extensive bottom-up involvement to build on existing expertise in

production & development of bibliographic databases

Recommendations 1 and 2 may be undertaken in parallel to

save time and to ‘testwhich is likely to prove more effective

Decided not to pursue other options because of cost &/or

practicality

Open Access approach

integration of specialised SSH bibliographic lists

creation of a new database of SSH research outputs from publishers

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Recommendations

1. Define criteria for inclusion of SSH articles & books, and establish a standardised database structure for national bibliometric databases

Top-down

Small number of Res Councils to take initial lead (Lead RCs)

Appoint standard-setting body of ~6 experts (bibliometric, library sc etc)Consult with SSH scholars & others re SSH research outputs, quality &

impact criteria, appropriate ‘book metricsetc.

Establish minimum criteria for inclusion in SSH bibliometric databasesSeek inputs from publishers, repositories etc.

Seek funds

Bottom-upnational institutions, repositories etc.

apply inclusion criteria transform databases from bibliographic to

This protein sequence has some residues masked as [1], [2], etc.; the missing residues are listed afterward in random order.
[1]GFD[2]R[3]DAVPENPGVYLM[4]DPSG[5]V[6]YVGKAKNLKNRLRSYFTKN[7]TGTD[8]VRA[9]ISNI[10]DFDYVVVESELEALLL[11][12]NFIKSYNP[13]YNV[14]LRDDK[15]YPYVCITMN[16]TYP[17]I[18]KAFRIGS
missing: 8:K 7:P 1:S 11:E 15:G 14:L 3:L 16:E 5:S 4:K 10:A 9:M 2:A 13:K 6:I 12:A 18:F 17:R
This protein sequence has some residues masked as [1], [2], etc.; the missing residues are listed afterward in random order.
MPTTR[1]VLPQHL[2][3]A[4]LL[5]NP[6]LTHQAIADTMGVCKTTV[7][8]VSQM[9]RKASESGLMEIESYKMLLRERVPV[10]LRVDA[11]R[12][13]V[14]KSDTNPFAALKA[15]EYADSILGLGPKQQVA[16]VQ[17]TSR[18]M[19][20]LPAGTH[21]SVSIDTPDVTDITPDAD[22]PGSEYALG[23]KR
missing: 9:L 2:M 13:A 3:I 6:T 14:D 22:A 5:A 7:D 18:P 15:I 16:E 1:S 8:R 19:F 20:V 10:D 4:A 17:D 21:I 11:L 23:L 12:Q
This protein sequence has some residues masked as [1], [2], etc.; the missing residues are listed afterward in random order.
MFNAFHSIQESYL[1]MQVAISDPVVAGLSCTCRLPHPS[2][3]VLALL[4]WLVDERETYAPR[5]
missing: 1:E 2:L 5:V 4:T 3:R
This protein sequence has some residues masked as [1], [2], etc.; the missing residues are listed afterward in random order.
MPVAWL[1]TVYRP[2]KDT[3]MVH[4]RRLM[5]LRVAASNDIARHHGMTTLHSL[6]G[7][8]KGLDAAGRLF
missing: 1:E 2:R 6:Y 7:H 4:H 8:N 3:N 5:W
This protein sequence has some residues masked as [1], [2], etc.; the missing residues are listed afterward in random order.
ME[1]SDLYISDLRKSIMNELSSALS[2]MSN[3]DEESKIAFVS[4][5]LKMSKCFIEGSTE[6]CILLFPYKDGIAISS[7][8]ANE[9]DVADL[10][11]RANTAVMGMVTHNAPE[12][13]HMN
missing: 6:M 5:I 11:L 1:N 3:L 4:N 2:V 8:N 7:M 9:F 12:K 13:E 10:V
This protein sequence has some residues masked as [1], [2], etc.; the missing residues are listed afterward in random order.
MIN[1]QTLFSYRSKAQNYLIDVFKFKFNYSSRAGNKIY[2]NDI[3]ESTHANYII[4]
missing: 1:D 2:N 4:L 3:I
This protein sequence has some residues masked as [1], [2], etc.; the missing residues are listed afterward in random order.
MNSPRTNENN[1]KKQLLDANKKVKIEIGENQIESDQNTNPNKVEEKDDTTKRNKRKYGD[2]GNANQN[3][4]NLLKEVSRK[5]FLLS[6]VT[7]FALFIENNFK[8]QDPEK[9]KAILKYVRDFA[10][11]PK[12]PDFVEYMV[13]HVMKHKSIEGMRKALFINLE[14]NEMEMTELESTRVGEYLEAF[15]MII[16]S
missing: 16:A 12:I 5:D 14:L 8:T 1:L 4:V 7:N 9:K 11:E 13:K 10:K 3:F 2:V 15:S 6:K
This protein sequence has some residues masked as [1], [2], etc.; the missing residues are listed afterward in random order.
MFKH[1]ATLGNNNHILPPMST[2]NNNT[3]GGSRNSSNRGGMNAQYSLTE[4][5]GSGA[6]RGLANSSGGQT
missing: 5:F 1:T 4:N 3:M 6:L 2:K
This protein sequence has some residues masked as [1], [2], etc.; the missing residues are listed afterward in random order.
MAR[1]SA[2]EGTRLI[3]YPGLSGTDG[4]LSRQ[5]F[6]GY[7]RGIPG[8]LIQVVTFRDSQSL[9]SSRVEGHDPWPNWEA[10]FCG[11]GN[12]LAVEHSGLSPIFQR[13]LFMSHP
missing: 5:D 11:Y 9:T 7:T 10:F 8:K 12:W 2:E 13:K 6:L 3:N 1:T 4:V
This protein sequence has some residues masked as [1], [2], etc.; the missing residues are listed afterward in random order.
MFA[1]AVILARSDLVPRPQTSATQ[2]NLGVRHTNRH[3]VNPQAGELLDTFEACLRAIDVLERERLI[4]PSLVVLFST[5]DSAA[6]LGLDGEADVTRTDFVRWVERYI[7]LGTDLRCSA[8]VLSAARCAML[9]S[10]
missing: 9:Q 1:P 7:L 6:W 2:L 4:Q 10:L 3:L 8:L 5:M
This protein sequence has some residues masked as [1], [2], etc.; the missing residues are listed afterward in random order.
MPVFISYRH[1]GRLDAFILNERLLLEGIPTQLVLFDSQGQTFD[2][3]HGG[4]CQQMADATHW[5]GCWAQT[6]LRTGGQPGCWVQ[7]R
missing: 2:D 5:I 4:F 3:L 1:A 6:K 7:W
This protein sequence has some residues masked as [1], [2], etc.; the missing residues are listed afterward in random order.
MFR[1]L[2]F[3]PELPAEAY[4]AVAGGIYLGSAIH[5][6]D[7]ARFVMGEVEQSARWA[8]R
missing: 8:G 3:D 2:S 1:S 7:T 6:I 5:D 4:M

bibliometric

identify high-quality journals & books

implement standardised database structuremonitor effects

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Recommendations

2. Explore option of involving a commercial supplier in the construction of a single international SSH bibliometric database

Top-downstandard-setting body to

consult with those who have dealt with Thomson-Reuters, Elsevier &

Google

decide whether these publishers be asked to clean upexisting data,

or invited to construct new database

approach and obtain quotes

Bottom-upnational institutions, repositories etc. todevelop bibliographic databases to input into eventual SSH

bibliometric database

consult with broad range of SSH researchers to ensure quality &

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Recommendations